• IF the ADV/DEC lines on the major exchanges are up by 10:00 - 10:30, then there is a high likelihood that the day will be up as far as GGT is concerned.  This will cause the LCR Change Timer to stay at Long-Cash (0), effectively cocking the gun for Tuesday.  I am presently LONG, hence I will do nothing if this is the case on Monday.
  • Alternatively, if the ADV/DEC lines on the major exchanges are down by 10:00 - 10:30, then there is high likelihood that the day will be down.  This will signal us to move to cash or contras, and I will do so on MONDAY around this time frame.
Remember:  if I am long and the timer moves to Long-Cash (0) (like the present scenario), I will do NOTHING until the timer transitions to Cash (-1), which then is when I will close my longs. 

In my best Robot voice from "Lost in Space", all I can say is "Warning Will Robinson! Warning!" with my arms flailing.  Volume has been suspect, so if we have an up day, we need to see some serious movement in price AND volume, across multiple days, to signal a bull rally.  Average/stddev GGT volume is 1.39M +/- 235K shares, so let's see that or better on consecutive days to have some confidence of things moving higher.

Click on the image for a larger view; here is the GGT LCR Timer superimposed with the GGT Price.  The timer is right more than it is wrong, and is up 82% since inception in September 2008.


The database strengths are entering over-sold territory on a global basis, and on an individual basis, it's pretty clear that we need to enter long positions.  Here's the support for this statement.

Click on the image above for a bigger view.

I haven't annotated the figure, but GGT strength is now at 0.289, and is very close to our less-than-exact-science level of 0.2 reversal area.  This is telling me that on a global view, we are positioned to reverse to the long side -- simply take a look at the levels where we have reversed in the past, and see what the LCR did at the same time.  I think this is the same situation.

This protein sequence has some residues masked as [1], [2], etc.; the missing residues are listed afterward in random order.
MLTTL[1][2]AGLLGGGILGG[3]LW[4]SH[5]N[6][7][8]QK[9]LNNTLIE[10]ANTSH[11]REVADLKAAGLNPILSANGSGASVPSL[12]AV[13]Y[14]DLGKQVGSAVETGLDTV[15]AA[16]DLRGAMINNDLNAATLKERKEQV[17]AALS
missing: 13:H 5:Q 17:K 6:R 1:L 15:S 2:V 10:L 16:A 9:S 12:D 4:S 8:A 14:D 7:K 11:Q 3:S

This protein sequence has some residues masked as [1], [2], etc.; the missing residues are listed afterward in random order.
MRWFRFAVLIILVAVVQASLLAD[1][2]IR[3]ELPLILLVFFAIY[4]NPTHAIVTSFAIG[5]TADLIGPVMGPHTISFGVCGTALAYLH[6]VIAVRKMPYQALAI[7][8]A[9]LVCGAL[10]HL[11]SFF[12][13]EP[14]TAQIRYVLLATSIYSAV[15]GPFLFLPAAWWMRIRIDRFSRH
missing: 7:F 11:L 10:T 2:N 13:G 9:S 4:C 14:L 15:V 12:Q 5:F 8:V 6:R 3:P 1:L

The figure above compels me to enter long positions on the domestic indexes.  Friday's values slammed many of these to very low levels -- in some cases the lowest levels ever recorded since August, and as such, while we may spend a few days down here, they always rebound.

Correspondingly, here are the strengths of the major domestic indexes, and my long choices:

DJ30: fell from 0.655 to 0.3, entering a position in DDM if price is $0.05 above Friday's close.
NDX100: fell from 0.477 to 0.108, entering a position in QLD if (same)
S&P500:  fell from 0.627 to 0.108, entering a position in SSO if (same)
S&P400:  fell from 0.496 to 0.000, entering a position in MVV if (same)
S&P600:  fell from 0.439 to 0.000, entering a position in SAA if (same)
R2K: fell from 0.421 to 0.006, entering a position in UWM if (same)

I can't pass up bargains... I've always made money on this strategy, even if it was only a few points.  I'll set my stops to get me out if prices reverse after I enter.

If you are so inclined, here are my top 25 stock selections which could move into "New Long" status on Monday if the markets move higher.  Remember, you are responsible for your own investment decisions:


I'll not cover the BRICs this weekend; if you're interested, I'll include it in Monday's writeup -- simply leave me a note below.